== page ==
Countering the Berimbolo
The berimbolo has become an extremely popular position. Almost every academy has a couple of guys who love to berimbolo and it can be very difficult to deal with. Why is it so difficult to deal with? There are so many minor details that just missing one inch can cause your back to be taken.
The first step to defending something as complicated as the berimbolo is to learn the position. Check out our articles “Berimbolo for People who don’t Berimbolo,” and "Ways to Make Your Berimbolo Strong". These are great resources for anyone who needs to learn the position. There are other steps you can take to defending the berimbolo, starting with a good base and posture. There is no berimbolo if you don’t fall or get swept. Two other options are to pressure pass and to directly counter. We'll go through each technique in detail below so you'll be prepared next time you encounter the tricky berimbolo.
Base and Posture vs Berimbolo
For the most part, the berimbolo starts from the De La Riva position. Assuming your opponent has put you in a De La Riva guard and wants to berimbolo you, you cannot let them sweep you. There is not berimbolo if they can’t get your butt on the ground. With good base and posture you can avoid getting swept.
Good posture in De La Riva is squatting with your back strait, having good grips, and actively controlling the leg that is not the DLR hook. Once you have good posture, you can start attacking passes. There are dangers when being very adamant about not letting your opponent sweep you in DLR. There is a very good back take from DLR that you need to be aware of. Check out the back take below.
Pressure Passing vs Berimbolo
Now we know that the berimbolo comes from the De La Riva. It would be obvious to say that if you don’t let your opponent establish a good DLR than you can avoid the berimbolo. This is easier said than done. Let's assume that your opponent managed to get a good DLR hook. Now how can we apply pressure?
To pressure pass the DLR you need to have excellent posture and base and one of the best and simplest passes is a strong knee cut from “head quarters.” “Head Quarters” position is a fancy name for good posture. If you can get the good posture, you can continue to knee slice and negate your opponent from the berimbolo. Lucas Lepri is a multiple time black belt world champion and won the black belt worlds without conceiving a point. He is infamous for an amazing knee cut and nullifying De La Riva. Check out a knee cut with Lucas Lepri below.
Direct Counters to the Berimbolo
So we have established the the berimbolo is one of the most difficult positions to deal with. The trick is obviously not to get swept, keep good base, good posture, and enforce your game. This is all easier said than done though, right? What happens if our opponent is a berimbolo expert like the Miyao Brothers, or the Mendes Brothers? What then?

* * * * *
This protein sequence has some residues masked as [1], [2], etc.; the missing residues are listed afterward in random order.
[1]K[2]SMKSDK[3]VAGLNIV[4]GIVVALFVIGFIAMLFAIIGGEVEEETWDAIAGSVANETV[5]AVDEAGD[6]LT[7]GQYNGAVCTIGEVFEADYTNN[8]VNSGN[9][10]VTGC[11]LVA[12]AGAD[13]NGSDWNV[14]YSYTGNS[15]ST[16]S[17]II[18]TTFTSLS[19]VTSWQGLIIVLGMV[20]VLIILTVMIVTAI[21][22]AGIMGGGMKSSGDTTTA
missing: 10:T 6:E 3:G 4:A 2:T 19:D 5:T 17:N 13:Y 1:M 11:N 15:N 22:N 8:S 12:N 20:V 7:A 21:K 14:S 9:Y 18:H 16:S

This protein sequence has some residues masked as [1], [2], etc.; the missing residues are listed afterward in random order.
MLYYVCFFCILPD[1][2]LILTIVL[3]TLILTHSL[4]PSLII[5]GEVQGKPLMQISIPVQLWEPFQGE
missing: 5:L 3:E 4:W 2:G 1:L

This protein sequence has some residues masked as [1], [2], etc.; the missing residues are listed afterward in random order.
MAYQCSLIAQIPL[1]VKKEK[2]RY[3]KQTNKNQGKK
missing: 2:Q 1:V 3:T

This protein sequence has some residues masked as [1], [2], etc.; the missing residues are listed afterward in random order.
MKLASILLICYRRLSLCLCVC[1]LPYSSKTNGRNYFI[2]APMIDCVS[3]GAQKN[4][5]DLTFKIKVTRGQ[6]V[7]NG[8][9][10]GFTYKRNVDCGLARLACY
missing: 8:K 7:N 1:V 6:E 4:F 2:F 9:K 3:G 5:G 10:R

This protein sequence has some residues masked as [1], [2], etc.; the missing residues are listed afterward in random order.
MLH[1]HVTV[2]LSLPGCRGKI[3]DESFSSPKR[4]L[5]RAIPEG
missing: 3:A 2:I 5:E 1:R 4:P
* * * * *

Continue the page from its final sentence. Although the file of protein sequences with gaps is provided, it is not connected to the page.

Well, if someone has you in De La Riva and they manage to sweep you to your butt and start initiating the berimbolo, all hope is not yet lost. Believe it or not, there are some direct counters to the berimbolo. They may not be the most effective and fool-proof counter, but at least you will have options. First, lets talk about what not to do. One of the most common ways to deal with the berimbolo is to go into a toe hold or a knee bar. Against a good berimbolo player this is a terrible idea. There are countless examples of people attempting knee bars and toe holds on the Miyao Brother or Mendes Brothers and getting their back taken.
A good option is when you fall to your butt, try and establish a frame against your opponent so they can't scoot underneath you. You can also attempt to get into single leg X. Single Leg X can nullify your opponent's berimbolo. One of the only safe foot locks to go for against a berimbolo player is the straight footlock. Not even in an attempt to submit them but just to nullify their berimbolo. Osvaldo Queixinho has gone against both the Mendes and Miyao brothers and managed to stop their berimbolo. Check out his counter:
Counter the Berimbolo with a Back Take
Another great counter to the berimbolo is to attempt to take their back. Yes, when someone berimbolos you, theoretically there may be a moment where their back is exposed and you can try and "Re-bolo" them to take their back. A lot of times when someone is trying to berimbolo you, you just have to get your knee behind their knee before they get their knee behind yours. It is one of the small battles within the scrambles typical to this position. Check out Xande Ribeiro below demonstrating a counter to the berimbolo where he takes his opponents back.
If you really want to defend the berimbolo, we highly suggest learning every aspect of it. Who knows, if you study it enough, maybe you will become a berimbolo master yourself. Check out our article “Berimbolo not as intimidating as it looks.” This is a great resource, and for those that want the attention to detail, check out the Miyao Brothers 4 DVD set “berimbolo and beyond.” The Miyao Brothers are infamous for their bolos and they’re the best in the game at it.
If you want to learn some incredible pressure passes that will counter the Berimbolo before it ever happens, check out Bernardo Faria's 4 DVD set, "Battle Tested Pressure Passing." Bernardo Faria is one of the best pressure passe sin Brazilian Jiu Jitsu and has an incredible system.